this.$auth to access the
AuthService instance. Login events can be handled by providing a
handleLoginEvent method on any component.
When the Log In button is clicked, the user will be redirected to login page.
When the application first starts up, a call to
renewTokens is made that tries to reinitialize the user's login session, if it is detected that they should already be logged in. This would be the case, for example, if the user logged in and then refreshed the browser window.
Add a Callback Component
Using Universal Login means that users are taken away from your application to a login page hosted by Auth0. After they successfully authenticate, they are returned to your application where a client-side session is set for them.
You can select any URL in your application for your users to return to. We recommend creating a dedicated callback route. If you create a single callback route:
- You don't have to whitelist many, sometimes unknown, callback URLs.
- You can display a loading indicator while the application sets up a client-side session.
When a user authenticates at the login page and is then redirected back to your application, their authentication information will be contained in a URL hash fragment. The
handleAuthentication method in the
AuthService is responsible for processing the hash.
vue-router to allow callbacks to be routed properly to the
Create a component named
Callback and populate it with a loading indicator. The component should also call
handleAuthentication from the
Add a new file
router.js inside the
src folder with the following content:
main.js to register the router:
After authentication, users will be taken to the
/callback route for a brief time where they will be shown a loading indicator. Their client-side session will be set during this time, after which they will be redirected to the
Display the User's Profile
AuthService has already extracted the user's profile information and stored it in memory, and can be accessed using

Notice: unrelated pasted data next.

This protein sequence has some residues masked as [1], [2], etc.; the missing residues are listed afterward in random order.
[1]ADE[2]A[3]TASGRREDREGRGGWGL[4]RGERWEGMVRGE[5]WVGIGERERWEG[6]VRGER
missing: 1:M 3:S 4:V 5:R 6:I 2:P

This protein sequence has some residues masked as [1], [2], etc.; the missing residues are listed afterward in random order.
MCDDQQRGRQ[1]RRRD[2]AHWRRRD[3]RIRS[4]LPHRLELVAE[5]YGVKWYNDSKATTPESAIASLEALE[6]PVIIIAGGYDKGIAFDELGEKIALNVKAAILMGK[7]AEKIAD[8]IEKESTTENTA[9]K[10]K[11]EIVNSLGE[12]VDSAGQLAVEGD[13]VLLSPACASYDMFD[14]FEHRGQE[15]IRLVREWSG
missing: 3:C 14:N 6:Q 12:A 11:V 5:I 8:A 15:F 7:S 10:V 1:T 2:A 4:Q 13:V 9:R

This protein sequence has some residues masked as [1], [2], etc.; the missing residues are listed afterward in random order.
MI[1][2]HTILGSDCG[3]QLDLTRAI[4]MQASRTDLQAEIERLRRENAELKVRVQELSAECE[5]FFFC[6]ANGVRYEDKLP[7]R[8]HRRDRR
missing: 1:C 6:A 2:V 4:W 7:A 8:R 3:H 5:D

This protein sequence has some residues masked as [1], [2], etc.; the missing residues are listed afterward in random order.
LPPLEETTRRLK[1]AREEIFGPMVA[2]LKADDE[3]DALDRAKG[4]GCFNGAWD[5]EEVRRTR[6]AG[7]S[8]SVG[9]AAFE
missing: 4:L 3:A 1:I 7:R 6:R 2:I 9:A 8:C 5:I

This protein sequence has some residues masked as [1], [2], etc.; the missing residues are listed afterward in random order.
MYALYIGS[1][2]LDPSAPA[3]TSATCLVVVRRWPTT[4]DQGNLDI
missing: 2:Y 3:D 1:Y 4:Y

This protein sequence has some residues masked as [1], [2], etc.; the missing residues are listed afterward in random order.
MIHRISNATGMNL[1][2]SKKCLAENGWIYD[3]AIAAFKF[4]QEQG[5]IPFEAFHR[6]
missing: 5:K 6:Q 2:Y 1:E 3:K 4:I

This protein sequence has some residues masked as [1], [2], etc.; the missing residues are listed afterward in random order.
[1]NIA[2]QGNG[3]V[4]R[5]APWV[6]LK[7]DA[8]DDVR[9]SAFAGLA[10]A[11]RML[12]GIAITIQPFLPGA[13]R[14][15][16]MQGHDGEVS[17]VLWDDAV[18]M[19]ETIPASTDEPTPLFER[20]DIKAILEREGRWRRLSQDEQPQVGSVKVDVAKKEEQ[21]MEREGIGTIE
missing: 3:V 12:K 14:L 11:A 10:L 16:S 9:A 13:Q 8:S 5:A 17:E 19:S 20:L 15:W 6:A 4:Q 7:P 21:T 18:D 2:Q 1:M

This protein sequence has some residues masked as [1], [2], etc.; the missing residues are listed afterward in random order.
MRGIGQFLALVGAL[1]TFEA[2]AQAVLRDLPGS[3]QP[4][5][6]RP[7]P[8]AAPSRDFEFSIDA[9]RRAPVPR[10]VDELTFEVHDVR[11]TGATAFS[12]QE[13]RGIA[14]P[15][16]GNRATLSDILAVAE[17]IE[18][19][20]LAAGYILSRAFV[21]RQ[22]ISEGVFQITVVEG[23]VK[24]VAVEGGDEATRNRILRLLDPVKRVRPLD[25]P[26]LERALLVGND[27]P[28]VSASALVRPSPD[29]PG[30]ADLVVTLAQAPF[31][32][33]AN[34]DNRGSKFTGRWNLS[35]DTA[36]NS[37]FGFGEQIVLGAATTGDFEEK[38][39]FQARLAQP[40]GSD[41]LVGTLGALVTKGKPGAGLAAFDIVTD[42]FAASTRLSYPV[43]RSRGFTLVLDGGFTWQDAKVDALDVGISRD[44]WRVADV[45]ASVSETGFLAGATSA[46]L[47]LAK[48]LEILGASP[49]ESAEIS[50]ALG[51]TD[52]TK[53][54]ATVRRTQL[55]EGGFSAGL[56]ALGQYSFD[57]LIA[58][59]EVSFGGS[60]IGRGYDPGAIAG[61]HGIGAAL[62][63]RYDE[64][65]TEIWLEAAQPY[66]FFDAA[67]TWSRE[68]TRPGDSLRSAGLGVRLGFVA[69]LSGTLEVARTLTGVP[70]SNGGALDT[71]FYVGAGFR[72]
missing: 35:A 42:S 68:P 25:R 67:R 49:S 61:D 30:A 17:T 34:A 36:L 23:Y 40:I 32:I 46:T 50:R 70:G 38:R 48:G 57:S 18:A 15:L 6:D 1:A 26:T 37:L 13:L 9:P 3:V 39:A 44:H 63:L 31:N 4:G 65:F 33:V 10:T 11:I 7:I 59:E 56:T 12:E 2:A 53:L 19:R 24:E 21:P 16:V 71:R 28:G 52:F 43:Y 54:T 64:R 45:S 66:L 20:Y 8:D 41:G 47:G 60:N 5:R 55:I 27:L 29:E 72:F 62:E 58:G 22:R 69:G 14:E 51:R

this.$auth.profile from inside a Vue component.
To display the profile information, create a new component
Profile in the
Profile component into
router.js and then modify the routes list so that the
Profile component is mapped to
Then add the
/profile route to your navigation bar by inserting a new
<li> element into the navigation bar structure:
Securing the profile route
Even though the
/profile route is only shown if the user is authenticated, the user could still manually type the URL into the browser and access the page if they have not logged in — although there will be nothing to see.
A catch-all rule can be added to the router so that access is only permitted if the user is logged in. If they are not logged in, they will be prompted to log in before being redirected to the location they tried to access in the first place.
router.js and add a rule that exhibits this behavior:
Given this, any page that is not either the home page or the callback URL will cause the application to show the login prompt if the user is not authenticated.
See it in action
Install the dependencies, start your app and point your browser to http://localhost:3000. Follow the Log In link to log in or sign up to your Auth0 tenant. Upon successful login or signup, you should be redirected to the user's profile page.